Government launches global edtech hub to refine and expand digital learning

The initiative to boost research and shift deployment away from being 100% vendor driven

Map made up of skills

The government has announced plans to funnel 20 million pounds into a global research project that aims to boost digital skills in underdeveloped regions across the world.

British universities will partner with research companies and experts to find ways for children and teachers, as well as governments, to identify and deploy emerging technologies in settings like classrooms and universities.

The EdTech hub, launched by the Department for International Development (DfID) at EdTechX Europe 2019, will seek to fill a worldwide leadership gap, undertake research, and support innovation. The programme also targets governments hoping to more effectively implement technology and digital transformation doctrines.

"We have huge ambition for the hub, and encourage all donors, multinationals and governments to come behind it," said DfID's Director General for Policy, Research and Humanitarian, Richard Clarke.

"This ambition that I talked about includes the use of digital, data and technology and schools and ministries, and at home to enhance learning, improve efficiency and increase value for money.

"And we expect it to get there by working in a truly digital way, and constantly delivering value for the international community."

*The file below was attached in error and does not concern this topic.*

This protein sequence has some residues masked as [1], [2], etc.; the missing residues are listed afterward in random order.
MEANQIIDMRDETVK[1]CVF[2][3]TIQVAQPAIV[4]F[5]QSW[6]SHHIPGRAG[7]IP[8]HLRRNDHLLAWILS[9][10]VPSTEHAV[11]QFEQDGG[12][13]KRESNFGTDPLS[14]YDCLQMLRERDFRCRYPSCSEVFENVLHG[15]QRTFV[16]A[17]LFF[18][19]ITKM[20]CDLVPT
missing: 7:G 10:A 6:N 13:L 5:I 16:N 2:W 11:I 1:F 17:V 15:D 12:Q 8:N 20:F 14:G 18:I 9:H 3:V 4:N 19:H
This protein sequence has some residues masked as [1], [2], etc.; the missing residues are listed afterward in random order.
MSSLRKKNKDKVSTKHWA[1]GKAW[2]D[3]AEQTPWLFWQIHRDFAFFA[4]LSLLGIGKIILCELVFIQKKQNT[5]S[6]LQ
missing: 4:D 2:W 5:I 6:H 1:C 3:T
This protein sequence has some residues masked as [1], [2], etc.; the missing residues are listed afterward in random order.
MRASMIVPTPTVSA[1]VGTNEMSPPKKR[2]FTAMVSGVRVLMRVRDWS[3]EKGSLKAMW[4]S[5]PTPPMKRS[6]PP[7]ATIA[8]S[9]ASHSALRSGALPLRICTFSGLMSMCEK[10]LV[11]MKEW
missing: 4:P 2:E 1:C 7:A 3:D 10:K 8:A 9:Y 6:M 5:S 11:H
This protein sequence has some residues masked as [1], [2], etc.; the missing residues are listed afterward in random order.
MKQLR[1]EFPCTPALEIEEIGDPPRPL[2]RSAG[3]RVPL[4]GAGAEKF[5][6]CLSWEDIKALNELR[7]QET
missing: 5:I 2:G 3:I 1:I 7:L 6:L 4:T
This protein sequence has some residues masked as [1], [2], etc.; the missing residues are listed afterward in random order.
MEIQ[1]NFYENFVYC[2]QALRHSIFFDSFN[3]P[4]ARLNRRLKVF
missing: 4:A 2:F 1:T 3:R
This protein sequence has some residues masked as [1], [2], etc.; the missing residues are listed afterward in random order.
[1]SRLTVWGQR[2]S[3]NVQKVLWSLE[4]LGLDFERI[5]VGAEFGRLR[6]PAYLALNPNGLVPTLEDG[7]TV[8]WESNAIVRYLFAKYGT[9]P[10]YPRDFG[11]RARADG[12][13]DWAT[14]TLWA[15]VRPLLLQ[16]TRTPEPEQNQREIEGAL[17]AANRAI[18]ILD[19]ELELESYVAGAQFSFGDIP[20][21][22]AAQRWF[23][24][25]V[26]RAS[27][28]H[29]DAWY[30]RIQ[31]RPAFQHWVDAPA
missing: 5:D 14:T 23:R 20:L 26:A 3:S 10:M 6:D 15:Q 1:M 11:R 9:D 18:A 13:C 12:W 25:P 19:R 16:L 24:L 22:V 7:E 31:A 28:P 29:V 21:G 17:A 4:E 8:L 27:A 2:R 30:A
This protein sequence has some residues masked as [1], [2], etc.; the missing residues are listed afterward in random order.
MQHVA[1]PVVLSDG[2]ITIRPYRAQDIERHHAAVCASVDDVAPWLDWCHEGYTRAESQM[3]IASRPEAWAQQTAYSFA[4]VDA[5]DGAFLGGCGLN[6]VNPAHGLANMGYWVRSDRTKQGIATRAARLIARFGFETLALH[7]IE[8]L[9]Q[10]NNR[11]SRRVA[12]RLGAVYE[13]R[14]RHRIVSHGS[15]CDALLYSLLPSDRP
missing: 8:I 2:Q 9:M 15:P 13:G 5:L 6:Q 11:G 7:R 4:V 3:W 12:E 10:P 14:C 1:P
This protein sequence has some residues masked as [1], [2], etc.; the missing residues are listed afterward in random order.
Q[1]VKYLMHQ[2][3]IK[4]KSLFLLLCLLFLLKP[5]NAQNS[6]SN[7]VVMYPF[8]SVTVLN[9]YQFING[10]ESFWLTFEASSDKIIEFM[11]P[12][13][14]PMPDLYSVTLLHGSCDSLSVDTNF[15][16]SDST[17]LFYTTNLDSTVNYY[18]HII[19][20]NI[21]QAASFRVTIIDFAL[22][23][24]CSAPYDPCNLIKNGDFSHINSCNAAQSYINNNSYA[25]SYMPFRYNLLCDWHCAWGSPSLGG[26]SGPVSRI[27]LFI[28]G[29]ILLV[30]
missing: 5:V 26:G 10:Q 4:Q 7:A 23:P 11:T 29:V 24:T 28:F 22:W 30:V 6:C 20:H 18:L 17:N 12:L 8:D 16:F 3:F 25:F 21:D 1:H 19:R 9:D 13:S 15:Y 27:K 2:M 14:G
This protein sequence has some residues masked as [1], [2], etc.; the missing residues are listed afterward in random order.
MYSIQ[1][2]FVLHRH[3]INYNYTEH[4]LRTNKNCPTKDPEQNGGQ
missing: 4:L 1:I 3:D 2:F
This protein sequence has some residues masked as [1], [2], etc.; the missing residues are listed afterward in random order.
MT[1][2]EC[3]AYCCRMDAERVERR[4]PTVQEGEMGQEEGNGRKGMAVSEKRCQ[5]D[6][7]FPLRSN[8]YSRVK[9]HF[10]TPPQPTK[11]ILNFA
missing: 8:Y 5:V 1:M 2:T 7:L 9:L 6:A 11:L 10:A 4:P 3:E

Principally, the organisation will provide the evidence and research required to shift countries into adopting education tech. The EdTech hub's innovation team will also work directly with schools through sandboxes and will be primed to test the latest techniques and devise new ways to implement technology in learning environments.

The other aims of the initiative centre on supporting institutions through guidance, including supporting deployments and providing direct technical assistance. This is because implementing technology in learning environments is often at risk of being "100% vendor-driven", something the government is hoping to avoid. 

Of the 20 million the government is offering, half of this will go towards research based in low-income-countries, with 35% allocated towards supporting tech deployment in governments and 15% on innovation.

Clarke added the EdTech hub will attempt to make technology deployments in education more evidence-based, and that the organisation will not be ideologically promoting "tech for the sake of tech".

Part of this involves steering organisations and other governments away from falling into the trap of believing new hardware will improve standards simply for the sake of it.

Users, or students and teachers, will be at the heart of any strategies developed, as opposed to specific technologies. And the EdTech hub will "almost certainly" be promoting non-tech solutions to certain problems.

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